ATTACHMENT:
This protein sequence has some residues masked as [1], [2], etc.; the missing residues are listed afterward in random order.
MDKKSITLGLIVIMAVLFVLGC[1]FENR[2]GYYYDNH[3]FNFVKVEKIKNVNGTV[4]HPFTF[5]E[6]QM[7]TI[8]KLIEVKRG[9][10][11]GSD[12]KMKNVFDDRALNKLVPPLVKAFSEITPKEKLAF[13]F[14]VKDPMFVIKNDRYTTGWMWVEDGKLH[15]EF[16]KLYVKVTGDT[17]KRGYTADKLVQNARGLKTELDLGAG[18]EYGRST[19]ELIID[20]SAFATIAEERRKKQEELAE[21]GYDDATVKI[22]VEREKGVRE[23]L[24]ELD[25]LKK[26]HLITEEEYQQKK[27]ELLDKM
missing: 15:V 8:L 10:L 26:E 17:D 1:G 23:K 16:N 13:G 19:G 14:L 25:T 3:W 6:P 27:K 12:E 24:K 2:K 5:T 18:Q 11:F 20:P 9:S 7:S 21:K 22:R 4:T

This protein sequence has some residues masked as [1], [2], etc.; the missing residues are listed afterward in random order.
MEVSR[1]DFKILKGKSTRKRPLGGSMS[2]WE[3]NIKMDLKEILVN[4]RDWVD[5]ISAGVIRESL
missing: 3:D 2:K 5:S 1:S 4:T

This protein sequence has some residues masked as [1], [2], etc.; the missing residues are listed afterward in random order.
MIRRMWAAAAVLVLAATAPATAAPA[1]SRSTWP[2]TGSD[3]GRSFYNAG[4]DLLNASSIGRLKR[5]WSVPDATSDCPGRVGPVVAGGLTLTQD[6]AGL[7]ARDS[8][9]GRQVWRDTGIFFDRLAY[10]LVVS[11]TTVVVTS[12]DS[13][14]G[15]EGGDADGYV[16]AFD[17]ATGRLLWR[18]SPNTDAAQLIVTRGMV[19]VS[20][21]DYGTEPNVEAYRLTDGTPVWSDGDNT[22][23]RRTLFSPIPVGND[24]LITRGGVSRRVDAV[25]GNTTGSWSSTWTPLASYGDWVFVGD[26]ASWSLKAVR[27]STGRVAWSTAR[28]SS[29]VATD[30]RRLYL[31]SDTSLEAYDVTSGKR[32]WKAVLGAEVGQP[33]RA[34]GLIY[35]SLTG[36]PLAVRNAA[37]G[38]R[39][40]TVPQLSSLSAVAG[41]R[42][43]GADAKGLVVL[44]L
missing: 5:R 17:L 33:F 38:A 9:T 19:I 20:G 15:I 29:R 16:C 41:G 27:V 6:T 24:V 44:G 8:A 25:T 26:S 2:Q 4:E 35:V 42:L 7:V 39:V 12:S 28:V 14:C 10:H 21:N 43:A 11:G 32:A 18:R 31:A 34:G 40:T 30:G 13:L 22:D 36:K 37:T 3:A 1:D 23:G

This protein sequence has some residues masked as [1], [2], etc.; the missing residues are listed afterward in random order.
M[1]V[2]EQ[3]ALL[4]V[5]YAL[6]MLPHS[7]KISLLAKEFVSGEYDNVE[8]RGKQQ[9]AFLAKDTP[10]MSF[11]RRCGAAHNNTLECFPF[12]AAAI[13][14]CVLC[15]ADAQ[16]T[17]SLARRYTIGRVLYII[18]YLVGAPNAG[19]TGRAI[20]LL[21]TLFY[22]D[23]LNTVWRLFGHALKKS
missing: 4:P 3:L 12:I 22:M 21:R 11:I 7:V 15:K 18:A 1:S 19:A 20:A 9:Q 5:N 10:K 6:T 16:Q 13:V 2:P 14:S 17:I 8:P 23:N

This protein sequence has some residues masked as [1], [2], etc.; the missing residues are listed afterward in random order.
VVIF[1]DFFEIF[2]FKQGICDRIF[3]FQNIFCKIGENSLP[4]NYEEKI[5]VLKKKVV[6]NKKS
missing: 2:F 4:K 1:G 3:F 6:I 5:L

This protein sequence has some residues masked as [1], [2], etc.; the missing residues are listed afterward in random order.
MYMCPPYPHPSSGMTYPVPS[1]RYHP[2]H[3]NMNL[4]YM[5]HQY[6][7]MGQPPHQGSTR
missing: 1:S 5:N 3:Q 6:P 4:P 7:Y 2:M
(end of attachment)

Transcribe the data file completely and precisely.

This protein sequence has some residues masked as [1], [2], etc.; the missing residues are listed afterward in random order.
MDKKSITLGLIVIMAVLFVLGC[1]FENR[2]GYYYDNH[3]FNFVKVEKIKNVNGTV[4]HPFTF[5]E[6]QM[7]TI[8]KLIEVKRG[9][10][11]GSD[12]KMKNVFDDRALNKLVPPLVKAFSEITPKEKLAF[13]F[14]VKDPMFVIKNDRYTTGWMWVEDGKLH[15]EF[16]KLYVKVTGDT[17]KRGYTADKLVQNARGLKTELDLGAG[18]EYGRST[19]ELIID[20]SAFATIAEERRKKQEELAE[21]GYDDATVKI[22]VEREKGVRE[23]L[24]ELD[25]LKK[26]HLITEEEYQQKK[27]ELLDKM
missing: 15:V 8:L 10:L 26:E 17:D 1:G 23:K 16:N 13:G 19:G 14:L 25:T 3:W 6:P 27:K 12:E 24:K 2:K 5:T 18:Q 11:F 20:P 9:S 7:S 21:K 22:R 4:T

This protein sequence has some residues masked as [1], [2], etc.; the missing residues are listed afterward in random order.
MEVSR[1]DFKILKGKSTRKRPLGGSMS[2]WE[3]NIKMDLKEILVN[4]RDWVD[5]ISAGVIRESL
missing: 3:D 2:K 5:S 1:S 4:T

This protein sequence has some residues masked as [1], [2], etc.; the missing residues are listed afterward in random order.
MIRRMWAAAAVLVLAATAPATAAPA[1]SRSTWP[2]TGSD[3]GRSFYNAG[4]DLLNASSIGRLKR[5]WSVPDATSDCPGRVGPVVAGGLTLTQD[6]AGL[7]ARDS[8][9]GRQVWRDTGIFFDRLAY[10]LVVS[11]TTVVVTS[12]DS[13][14]G[15]EGGDADGYV[16]AFD[17]ATGRLLWR[18]SPNTDAAQLIVTRGMV[19]VS[20][21]DYGTEPNVEAYRLTDGTPVWSDGDNT[22][23]RRTLFSPIPVGND[24]LITRGGVSRRVDAV[25]GNTTGSWSSTWTPLASYGDWVFVGD[26]ASWSLKAVR[27]STGRVAWSTAR[28]SS[29]VATD[30]RRLYL[31]SDTSLEAYDVTSGKR[32]WKAVLGAEVGQP[33]RA[34]GLIY[35]SLTG[36]PLAVRNAA[37]G[38]R[39][40]TVPQLSSLSAVAG[41]R[42][43]GADAKGLVVL[44]L
missing: 5:R 17:L 33:F 38:A 9:T 19:I 20:G 15:I 29:R 16:C 41:G 27:V 6:T 24:V 44:G 8:A 25:T 26:S 2:Q 4:E 35:V 42:L 7:V 39:V 12:S 28:V 14:C 10:H 21:N 43:A 11:G 32:A 18:R 31:A 34:G 40:T 30:G 13:L 22:D 36:K 37:T 3:A 1:D 23:G

This protein sequence has some residues masked as [1], [2], etc.; the missing residues are listed afterward in random order.
M[1]V[2]EQ[3]ALL[4]V[5]YAL[6]MLPHS[7]KISLLAKEFVSGEYDNVE[8]RGKQQ[9]AFLAKDTP[10]MSF[11]RRCGAAHNNTLECFPF[12]AAAI[13][14]CVLC[15]ADAQ[16]T[17]SLARRYTIGRVLYII[18]YLVGAPNAG[19]TGRAI[20]LL[21]TLFY[22]D[23]LNTVWRLFGHALKKS
missing: 4:P 3:L 12:I 22:M 21:R 11:I 7:V 15:K 18:A 1:S 19:A 20:A 9:Q 5:N 10:K 6:T 16:Q 13:V 2:P 14:S 17:I 8:P 23:N

This protein sequence has some residues masked as [1], [2], etc.; the missing residues are listed afterward in random order.
VVIF[1]DFFEIF[2]FKQGICDRIF[3]FQNIFCKIGENSLP[4]NYEEKI[5]VLKKKVV[6]NKKS
missing: 2:F 4:K 1:G 3:F 6:I 5:L

This protein sequence has some residues masked as [1], [2], etc.; the missing residues are listed afterward in random order.
MYMCPPYPHPSSGMTYPVPS[1]RYHP[2]H[3]NMNL[4]YM[5]HQY[6][7]MGQPPHQGSTR
missing: 1:S 5:N 3:Q 6:P 4:P 7:Y 2:M